The Southwestern Historical Quarterly, Volume 70, July 1966 - April, 1967 Page: 339
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found in Boletin del Archivo General de la Naci6n (Mexico,
1939), X, 146-178; 349-379.
The Representacin is the classic account, and the first in book
form, of the operations of the Mexican Army in Texas after March
6, 1836, and of its retreat from Texas. It is a masterly defense by
Filisola of his ordering and conduct of the retreat against the
malicious accusations made by General Jose Urrea and others, and
no doubt had much to do with winning official and public sup-
port in Mexico for Filisola and his subsequent exoneration by
the military court. The work is valuable for its penetrating view
of the conditions within the Mexican Army during its cam-
paign in Texas and of the problems with which its officers had
to contend and how they sought to meet them. It gives some
insight into the life of the common Mexican soldier and of con-
ditions in Texas during the spring and early summer of 1836.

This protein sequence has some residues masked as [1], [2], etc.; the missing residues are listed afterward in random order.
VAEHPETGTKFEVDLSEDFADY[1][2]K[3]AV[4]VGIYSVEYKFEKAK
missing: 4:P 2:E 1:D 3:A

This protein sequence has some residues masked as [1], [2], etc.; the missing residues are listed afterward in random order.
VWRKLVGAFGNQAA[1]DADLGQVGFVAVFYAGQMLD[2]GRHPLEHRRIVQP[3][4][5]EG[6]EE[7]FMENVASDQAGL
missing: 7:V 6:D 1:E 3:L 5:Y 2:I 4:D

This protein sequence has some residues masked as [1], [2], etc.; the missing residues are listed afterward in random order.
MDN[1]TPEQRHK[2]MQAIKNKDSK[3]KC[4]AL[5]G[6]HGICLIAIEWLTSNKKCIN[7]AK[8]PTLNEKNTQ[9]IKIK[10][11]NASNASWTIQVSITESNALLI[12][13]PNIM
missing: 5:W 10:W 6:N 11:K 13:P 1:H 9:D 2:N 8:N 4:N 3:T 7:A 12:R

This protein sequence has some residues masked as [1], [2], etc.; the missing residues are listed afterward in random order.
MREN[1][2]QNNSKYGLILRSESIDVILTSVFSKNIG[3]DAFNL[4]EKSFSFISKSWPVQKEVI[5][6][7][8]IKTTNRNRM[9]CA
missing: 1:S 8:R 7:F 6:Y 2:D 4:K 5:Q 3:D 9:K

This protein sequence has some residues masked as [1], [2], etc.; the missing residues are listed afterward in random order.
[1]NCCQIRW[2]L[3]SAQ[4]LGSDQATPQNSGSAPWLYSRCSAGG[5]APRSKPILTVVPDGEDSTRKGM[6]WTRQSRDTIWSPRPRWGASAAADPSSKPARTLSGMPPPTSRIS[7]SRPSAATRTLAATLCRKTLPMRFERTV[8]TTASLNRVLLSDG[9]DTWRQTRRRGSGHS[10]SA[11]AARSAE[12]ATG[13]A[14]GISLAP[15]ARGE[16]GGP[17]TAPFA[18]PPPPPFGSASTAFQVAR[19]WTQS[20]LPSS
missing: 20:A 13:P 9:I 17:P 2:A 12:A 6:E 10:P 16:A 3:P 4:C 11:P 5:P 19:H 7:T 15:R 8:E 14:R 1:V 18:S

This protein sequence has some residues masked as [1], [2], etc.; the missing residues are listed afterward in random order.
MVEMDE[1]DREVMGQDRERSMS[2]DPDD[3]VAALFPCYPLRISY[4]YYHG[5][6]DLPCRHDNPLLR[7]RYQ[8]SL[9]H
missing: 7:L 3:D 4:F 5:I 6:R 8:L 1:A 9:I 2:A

As an introduction to the Texian Press's reprint of Hammeken's
translation of Filisola's Representaci6n, State Archivist James M.
Day has written a brief biographical sketch of Vicente Filisola,
limited primarily to an undocumented account of his military
career, followed by a short bibliography consisting almost entirely
of secondary sources. At the end of the reprint there is an un-
satisfactory index which omits many names of individuals and
places and does not attempt to include subjects. The index often
fails to refer to all of the pages on which the name selected for
The Texian Press is to be commended for its continuing effort
to make more readily available basic source materials dealing
with the history of Texas and to present them in good form
and taste. JOSEPH MILTON NANCE
Texas A&M University
The Taft Ranch, A Texas Principality. By A. Ray Stephens. With
introduction by Joe B. Frantz. Austin (University of Texas
Press), 1964. Pp. xi+232. Illustrations, epilogue, appendices,
bibliography, index. $6.oo.
Surely, every great ranch of the South Texas coastal plain, the
mother lode of the Texas longhorn, deserves a history. Unfortu-
nately, only two ranches of that section of Texas have been given
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Texas State Historical Association. The Southwestern Historical Quarterly, Volume 70, July 1966 - April, 1967, periodical, 1967; Austin, Texas. (texashistory.unt.edu/ark:/67531/metapth101199/m1/357/?rotate=270: accessed March 30, 2017), University of North Texas Libraries, The Portal to Texas History, texashistory.unt.edu; crediting Texas State Historical Association.